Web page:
But Genghis Blues became much bigger than that. The film, which showcases the life story of local bluesman and Tuvan throat singer Paul Pena -- who most famously wrote "Jet Airliner" for the Steve Miller Band -- spent two weeks at the Castro, got a national release, rave reviews, and finally scored that Oscar nomination; now, if the Belics are very lucky, it'll beat out Buena Vista Social Club for Best Documentary. More immediately, Roko is worried about who gets to fill the four seats he's been allotted for the awards show in L.A. on March 26; right now he, Adrian, their mother, and Pena will be going, though he's trying to find a way to get the film's "co-star," Kongor-Ol Ondar, to come down as well. Pena was diagnosed with pancreatic cancer shortly before the film screened at last spring's San Francisco Film Festival, and Roko says he's doing fairly well these days; donations to the Paul Pena Fund are helping him meet his heavy medical expenses, which, however, do continue to accrue.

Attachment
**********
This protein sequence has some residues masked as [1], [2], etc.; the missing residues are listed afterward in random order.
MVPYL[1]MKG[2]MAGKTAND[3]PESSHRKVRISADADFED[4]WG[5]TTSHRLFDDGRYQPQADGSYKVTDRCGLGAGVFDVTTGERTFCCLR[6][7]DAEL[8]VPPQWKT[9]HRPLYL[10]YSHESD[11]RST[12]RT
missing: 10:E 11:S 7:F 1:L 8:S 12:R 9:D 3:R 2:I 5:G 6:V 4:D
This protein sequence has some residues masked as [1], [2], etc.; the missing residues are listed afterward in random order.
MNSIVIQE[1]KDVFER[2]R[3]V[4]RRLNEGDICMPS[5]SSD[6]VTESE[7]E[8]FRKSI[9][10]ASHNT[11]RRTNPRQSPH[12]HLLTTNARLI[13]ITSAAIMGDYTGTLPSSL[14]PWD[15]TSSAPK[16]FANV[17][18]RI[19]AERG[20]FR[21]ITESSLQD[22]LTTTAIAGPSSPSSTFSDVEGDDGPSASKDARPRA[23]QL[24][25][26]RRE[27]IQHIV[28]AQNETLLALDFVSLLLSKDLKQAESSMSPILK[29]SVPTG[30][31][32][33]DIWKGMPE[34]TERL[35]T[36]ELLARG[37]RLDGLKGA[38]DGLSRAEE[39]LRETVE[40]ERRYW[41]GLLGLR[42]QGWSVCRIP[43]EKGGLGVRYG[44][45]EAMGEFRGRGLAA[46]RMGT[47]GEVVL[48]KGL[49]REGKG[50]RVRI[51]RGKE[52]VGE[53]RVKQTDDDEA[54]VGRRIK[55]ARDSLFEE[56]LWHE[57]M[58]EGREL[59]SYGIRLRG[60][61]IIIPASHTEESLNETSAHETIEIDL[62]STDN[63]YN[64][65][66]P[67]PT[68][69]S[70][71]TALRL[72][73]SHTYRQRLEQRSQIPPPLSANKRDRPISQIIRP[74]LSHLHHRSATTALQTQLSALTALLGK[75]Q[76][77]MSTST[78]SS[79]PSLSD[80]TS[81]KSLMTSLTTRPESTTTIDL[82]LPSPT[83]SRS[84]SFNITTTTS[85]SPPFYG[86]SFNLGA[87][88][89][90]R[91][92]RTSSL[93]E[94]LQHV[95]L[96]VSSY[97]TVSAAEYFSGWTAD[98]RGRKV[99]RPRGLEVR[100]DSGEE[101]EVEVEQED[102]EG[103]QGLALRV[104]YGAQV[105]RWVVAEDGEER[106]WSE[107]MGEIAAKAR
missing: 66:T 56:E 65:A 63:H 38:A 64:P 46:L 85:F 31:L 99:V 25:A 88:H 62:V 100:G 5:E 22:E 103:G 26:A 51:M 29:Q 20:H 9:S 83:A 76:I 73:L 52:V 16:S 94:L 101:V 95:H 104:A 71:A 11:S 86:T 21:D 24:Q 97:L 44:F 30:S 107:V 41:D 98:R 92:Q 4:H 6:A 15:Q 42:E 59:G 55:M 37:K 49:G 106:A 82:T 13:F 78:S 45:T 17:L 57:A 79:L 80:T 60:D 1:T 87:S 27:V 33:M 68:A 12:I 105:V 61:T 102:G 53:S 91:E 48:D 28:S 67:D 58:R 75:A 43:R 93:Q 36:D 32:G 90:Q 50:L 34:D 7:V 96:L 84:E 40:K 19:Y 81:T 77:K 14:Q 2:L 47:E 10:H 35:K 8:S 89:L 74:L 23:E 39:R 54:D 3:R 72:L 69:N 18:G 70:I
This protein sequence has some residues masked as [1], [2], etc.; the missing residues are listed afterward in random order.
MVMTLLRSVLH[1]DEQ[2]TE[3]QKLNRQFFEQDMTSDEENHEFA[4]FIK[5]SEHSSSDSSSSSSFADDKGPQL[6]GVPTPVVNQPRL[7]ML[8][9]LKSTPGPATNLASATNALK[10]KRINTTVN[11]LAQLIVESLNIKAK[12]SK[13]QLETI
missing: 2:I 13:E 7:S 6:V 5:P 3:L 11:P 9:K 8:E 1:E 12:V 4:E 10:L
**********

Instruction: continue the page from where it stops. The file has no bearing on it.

There has been talk of plans to reissue Paul Pena's records -- a well-received 1973 album that's been out of print for decades, and a follow-up album including the original "Jet Airliner" that's never been released. "We're still working on it," says Roko. "We're getting closer with a couple of possibilities. What's been great about all the e-mails and calls we've been getting in support of Paul and the movie is an interest in his music." There are also plans for a new edition of the Genghis Blues soundtrack with more songs featured in the movie. Updates and information about donating to the Paul Pena Fund is available at

Oops David Cook's story about saxophonist Sonny Simmons ("Re-Illuminated," Music, March 1) erroneously stated that Simmons' daughter Raisha recently passed away. One of Simmons' daughters did die recently, but not Raisha, who is alive and well and living in Washington. We apologize for the error.

Send Bay Area music news, band stories, or petty gripes to, or mail them to Riff Raff, c/o SF Weekly.

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Mark Athitakis